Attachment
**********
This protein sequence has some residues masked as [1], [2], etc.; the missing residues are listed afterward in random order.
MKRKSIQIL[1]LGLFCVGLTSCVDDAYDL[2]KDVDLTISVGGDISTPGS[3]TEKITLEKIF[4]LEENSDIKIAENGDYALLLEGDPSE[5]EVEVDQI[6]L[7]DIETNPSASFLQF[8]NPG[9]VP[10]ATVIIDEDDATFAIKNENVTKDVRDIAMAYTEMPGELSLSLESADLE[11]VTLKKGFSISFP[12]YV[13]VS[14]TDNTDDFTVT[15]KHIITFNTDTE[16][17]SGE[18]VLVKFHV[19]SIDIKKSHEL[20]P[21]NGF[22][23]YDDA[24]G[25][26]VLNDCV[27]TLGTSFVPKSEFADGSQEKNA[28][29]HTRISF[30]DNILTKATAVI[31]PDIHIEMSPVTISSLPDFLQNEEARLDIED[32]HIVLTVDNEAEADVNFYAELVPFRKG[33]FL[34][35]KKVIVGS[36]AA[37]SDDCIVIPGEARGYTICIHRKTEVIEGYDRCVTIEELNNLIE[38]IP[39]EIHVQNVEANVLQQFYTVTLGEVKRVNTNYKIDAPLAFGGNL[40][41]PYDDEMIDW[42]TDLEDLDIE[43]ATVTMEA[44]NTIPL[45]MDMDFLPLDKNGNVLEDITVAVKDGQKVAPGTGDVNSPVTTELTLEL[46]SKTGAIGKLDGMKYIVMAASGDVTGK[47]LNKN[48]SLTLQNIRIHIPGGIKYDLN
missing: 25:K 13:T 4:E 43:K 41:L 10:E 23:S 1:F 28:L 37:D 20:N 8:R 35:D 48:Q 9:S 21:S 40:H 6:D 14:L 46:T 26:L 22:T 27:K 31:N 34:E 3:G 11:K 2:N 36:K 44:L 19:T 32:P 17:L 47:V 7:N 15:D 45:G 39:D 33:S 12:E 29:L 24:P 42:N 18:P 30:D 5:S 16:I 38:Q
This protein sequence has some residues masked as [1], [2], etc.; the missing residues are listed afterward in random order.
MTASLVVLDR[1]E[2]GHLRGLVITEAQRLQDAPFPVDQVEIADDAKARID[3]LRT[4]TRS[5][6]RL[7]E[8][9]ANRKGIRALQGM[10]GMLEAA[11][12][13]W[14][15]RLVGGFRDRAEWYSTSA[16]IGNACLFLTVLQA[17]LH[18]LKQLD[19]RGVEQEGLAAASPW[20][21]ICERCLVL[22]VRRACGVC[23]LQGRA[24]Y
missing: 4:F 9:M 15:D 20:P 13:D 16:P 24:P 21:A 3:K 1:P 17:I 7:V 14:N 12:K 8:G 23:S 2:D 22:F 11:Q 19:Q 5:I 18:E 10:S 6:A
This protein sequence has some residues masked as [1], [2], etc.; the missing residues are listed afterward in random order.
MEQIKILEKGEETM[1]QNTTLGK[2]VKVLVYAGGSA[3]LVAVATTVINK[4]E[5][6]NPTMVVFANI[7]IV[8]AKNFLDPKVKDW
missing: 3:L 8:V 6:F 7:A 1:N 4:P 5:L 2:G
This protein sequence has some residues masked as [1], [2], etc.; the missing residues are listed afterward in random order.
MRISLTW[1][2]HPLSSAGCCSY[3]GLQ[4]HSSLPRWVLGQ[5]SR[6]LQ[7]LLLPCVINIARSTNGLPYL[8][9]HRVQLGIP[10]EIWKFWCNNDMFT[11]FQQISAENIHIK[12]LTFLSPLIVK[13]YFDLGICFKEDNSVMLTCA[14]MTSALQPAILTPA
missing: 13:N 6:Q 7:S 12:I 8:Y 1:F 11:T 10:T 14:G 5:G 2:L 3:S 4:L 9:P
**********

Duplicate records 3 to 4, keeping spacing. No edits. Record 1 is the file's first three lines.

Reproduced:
This protein sequence has some residues masked as [1], [2], etc.; the missing residues are listed afterward in random order.
MEQIKILEKGEETM[1]QNTTLGK[2]VKVLVYAGGSA[3]LVAVATTVINK[4]E[5][6]NPTMVVFANI[7]IV[8]AKNFLDPKVKDW
missing: 3:L 8:V 6:F 7:A 1:N 4:P 5:L 2:G
This protein sequence has some residues masked as [1], [2], etc.; the missing residues are listed afterward in random order.
MRISLTW[1][2]HPLSSAGCCSY[3]GLQ[4]HSSLPRWVLGQ[5]SR[6]LQ[7]LLLPCVINIARSTNGLPYL[8][9]HRVQLGIP[10]EIWKFWCNNDMFT[11]FQQISAENIHIK[12]LTFLSPLIVK[13]YFDLGICFKEDNSVMLTCA[14]MTSALQPAILTPA
missing: 13:N 6:Q 7:S 12:I 8:Y 1:F 11:T 10:T 14:G 5:G 2:L 3:S 4:L 9:P